Researchers at the MIT Computer Science and Artificial Intelligence Laboratory (CSAIL) have built a 3D printer capable of handling 10 different materials at once.
In the paper accepted at the SIGGRAPH computer-graphics conference, the team presented the MultiFab 3D printer that also features a 3D scanner. This 3D scanning based computer vision allows the device to self-calibrate and self-correct. According to the team, the error-correcting feedback loop ensures print accuracy without the use of expensive hardware. The expandable modular system was created with off-the-shelf components costing a total of $ 7,000.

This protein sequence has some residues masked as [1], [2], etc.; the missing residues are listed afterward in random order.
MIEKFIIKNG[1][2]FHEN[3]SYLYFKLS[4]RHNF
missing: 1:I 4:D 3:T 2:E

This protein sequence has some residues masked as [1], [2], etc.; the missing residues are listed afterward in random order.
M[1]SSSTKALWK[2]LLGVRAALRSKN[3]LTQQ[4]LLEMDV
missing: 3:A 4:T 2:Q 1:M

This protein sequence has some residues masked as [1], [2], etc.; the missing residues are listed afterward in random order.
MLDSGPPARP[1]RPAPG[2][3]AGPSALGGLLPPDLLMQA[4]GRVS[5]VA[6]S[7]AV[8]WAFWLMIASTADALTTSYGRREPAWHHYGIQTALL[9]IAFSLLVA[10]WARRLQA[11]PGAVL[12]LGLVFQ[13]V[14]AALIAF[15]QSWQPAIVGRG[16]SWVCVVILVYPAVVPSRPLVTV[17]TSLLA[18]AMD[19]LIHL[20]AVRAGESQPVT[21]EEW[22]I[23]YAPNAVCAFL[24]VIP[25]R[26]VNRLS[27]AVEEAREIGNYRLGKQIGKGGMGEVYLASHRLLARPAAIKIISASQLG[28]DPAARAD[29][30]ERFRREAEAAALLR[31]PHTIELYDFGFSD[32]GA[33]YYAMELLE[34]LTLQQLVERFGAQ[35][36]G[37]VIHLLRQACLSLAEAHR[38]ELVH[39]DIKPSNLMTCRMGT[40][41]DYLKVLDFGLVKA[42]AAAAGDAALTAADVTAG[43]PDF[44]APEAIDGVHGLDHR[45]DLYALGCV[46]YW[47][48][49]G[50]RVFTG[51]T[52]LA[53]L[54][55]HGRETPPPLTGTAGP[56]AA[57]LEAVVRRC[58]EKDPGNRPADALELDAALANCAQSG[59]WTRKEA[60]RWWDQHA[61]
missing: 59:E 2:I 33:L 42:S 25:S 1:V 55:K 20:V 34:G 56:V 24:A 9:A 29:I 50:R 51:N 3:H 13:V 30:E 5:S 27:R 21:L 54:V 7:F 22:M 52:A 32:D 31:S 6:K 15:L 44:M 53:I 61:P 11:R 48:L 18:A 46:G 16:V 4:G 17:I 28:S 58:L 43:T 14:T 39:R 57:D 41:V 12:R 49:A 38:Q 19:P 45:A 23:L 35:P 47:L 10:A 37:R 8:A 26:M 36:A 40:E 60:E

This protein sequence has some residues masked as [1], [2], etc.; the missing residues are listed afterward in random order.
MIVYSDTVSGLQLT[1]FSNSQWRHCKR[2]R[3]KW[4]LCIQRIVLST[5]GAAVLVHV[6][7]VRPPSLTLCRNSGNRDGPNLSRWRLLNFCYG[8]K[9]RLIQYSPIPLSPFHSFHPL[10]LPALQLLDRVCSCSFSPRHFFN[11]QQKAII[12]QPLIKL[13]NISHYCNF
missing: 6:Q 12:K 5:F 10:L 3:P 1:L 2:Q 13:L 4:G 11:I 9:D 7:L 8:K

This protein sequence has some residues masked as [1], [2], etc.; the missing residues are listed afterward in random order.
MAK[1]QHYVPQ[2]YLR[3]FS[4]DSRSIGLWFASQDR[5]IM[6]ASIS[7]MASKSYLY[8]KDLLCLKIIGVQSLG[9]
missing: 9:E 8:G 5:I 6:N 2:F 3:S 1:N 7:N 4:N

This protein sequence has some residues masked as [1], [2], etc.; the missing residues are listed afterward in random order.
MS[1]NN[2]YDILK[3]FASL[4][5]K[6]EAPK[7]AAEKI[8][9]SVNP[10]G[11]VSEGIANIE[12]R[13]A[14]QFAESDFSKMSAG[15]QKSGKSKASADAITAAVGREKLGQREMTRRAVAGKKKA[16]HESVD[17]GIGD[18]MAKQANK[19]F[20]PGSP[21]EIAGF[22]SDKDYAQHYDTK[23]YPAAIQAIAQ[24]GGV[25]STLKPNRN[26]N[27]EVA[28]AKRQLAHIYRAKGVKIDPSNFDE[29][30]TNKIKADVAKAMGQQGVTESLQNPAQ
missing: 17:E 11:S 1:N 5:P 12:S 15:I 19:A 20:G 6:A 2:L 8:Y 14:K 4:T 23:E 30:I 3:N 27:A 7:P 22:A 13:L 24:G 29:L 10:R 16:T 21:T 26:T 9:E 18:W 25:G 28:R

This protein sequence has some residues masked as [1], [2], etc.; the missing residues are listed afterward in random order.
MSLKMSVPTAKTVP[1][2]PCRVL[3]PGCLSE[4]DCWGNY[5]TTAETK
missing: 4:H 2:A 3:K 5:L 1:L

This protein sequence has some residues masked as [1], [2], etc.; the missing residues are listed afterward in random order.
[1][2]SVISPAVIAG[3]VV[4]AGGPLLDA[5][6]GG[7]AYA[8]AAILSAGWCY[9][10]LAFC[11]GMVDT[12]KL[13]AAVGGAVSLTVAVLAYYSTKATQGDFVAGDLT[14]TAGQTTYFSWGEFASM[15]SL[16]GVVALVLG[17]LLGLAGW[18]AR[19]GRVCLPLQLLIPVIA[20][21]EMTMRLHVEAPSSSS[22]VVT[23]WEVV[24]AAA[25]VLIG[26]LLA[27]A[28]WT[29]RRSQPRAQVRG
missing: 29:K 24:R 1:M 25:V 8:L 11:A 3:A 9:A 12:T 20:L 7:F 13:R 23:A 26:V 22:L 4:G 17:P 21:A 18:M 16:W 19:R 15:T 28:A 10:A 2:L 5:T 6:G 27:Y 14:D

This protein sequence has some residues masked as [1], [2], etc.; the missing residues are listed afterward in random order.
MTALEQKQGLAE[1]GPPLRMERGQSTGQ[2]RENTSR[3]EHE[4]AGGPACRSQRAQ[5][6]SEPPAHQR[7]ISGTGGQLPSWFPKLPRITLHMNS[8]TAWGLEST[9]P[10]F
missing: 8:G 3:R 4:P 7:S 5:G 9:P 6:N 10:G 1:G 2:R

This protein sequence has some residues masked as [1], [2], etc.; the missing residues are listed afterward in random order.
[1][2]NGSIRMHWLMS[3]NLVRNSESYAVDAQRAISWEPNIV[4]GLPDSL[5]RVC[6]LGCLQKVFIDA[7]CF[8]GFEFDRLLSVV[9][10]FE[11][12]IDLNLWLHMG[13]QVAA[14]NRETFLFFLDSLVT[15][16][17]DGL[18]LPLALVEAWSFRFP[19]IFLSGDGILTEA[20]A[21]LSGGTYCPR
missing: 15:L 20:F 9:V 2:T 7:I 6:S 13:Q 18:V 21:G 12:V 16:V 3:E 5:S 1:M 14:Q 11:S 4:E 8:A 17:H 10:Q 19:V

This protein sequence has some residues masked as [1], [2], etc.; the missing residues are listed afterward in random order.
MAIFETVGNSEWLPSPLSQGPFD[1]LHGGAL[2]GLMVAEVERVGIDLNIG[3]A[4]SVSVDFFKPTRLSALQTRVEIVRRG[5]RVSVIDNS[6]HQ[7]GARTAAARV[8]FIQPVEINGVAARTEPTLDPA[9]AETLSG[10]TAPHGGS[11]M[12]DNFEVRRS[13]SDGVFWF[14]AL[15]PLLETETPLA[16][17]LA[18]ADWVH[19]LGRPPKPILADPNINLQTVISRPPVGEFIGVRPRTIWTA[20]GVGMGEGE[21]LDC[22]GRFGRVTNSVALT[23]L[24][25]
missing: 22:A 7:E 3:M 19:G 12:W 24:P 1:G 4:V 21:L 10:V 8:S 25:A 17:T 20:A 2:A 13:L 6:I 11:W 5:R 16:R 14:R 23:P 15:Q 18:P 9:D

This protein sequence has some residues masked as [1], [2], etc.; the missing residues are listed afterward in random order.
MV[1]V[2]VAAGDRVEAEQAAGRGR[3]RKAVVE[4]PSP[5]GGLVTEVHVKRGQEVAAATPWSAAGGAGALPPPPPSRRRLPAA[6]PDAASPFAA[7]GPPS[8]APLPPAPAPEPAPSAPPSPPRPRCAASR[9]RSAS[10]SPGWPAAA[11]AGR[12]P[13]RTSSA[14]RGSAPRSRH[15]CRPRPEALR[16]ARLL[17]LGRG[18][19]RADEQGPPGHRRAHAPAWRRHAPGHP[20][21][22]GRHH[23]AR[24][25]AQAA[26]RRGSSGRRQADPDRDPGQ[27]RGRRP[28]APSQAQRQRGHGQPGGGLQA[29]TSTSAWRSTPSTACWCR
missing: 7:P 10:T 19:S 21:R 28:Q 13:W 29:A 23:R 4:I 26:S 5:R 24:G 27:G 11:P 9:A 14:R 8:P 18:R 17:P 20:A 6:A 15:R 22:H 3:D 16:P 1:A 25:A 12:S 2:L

The MultiFab works with a technology similar to Stratasys’ Objet machines, positioning microscopic droplets with an accuracy of up to 40 microns. Moreover, the system allows for embedding of auxiliary components by scanning 3D geometries and printing objects around them. Among others, the research team has 3D printed lenses on top of LEDs and a holder around a razor blade.
“The platform opens up new possibilities for manufacturing, giving researchers and hobbyists alike the power to create objects that have previously been difficult or even impossible to print,” explains Javier Ramos, a research engineer at CSAIL and co-author of the paper.
The MultiFab System could be used for various applications in consumer electronics, micro sensing, medical imaging and telecommunications, to name a few. The researchers have also plans to experiment with embedding motors and actuators that could eventually allow them to 3D print robots.